The grammar was probably a similar level to last time. At least the text grammar question was a little bit nicer this time. July’s test about some type of tree was absolutely awful – I didn’t want to read it to answer the questions, but this one about advice on dogs was sort of entertaining to read.

    The reading section was what I found a lot harder in particular. The long passage about music, I actually gave up halfway through and went onto something else before going back to it more towards the end. I ran out of time and the last mid-sized passage I guessed without even reading the article. I had to guess a few other questions in the reading section, too. I’m not expecting a great mark on reading – I would not be surprised if I even get under the 19 required to even pass that section. I did get 26 last time but the reading section was a lot kinder to me last time.

    Listening I found relatively similar to July’s test, with maybe one or two passages a bit harder. The last question of the 3rd set of questions (listen and point out the main content of what was said) I had no idea what was even being said. In saying that, I’m probably only unsure of 4 or 5 questions. Although, I said that last time and I got a score of only 35/60 in listening. To me, I either didn’t get as many right as I thought, or, I’m being totally screwed over by this supposedly “fairer” scoring system. I honestly want to e-mail JEES and tell them that I think this new system is absolute . To me, it only takes a few geniuses (and in N1, there’s a whole lot of them), to skew the results so bad that even getting a couple of questions wrong drags your scores down immensely!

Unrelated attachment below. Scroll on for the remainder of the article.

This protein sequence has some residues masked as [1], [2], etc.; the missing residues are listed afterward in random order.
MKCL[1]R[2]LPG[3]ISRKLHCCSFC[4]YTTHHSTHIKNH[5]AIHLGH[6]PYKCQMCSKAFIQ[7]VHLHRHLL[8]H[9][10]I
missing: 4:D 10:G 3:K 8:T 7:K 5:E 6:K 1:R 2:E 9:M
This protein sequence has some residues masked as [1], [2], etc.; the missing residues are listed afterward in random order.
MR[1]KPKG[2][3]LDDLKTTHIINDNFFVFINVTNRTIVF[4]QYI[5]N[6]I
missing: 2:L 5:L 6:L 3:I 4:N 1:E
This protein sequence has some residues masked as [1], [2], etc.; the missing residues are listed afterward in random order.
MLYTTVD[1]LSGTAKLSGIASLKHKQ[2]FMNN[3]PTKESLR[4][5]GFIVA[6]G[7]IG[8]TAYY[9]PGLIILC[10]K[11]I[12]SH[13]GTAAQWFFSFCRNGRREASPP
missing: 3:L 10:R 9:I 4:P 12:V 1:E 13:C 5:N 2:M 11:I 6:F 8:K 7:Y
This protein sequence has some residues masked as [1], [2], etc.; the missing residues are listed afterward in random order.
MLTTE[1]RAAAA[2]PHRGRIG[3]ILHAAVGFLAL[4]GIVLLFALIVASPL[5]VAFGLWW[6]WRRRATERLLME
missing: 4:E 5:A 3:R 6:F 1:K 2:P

There was nothing wrong with the old system where questions were worth points and you’d either get those points or not depending on whether or not you got the question right. I agree with some of the other changes made with the introduction of the N-level tests (such as no longer releasing syllabi or past papers) but I absolutely refuse to believe that the new scoring system is in any way fairer to test takers.

    Overall, I’m pretty confident I failed the test. Last time I was about 50/50 but this time I just know I’m in for a bad score (probably worse than last time) My heart just wasn’t in it and I should have gone with my original instinct to not sit the test again so soon after attempting it back in July. I actually nearly just got up and walked out about 15 minutes into the Language Knowledge exam because I was so unmotivated.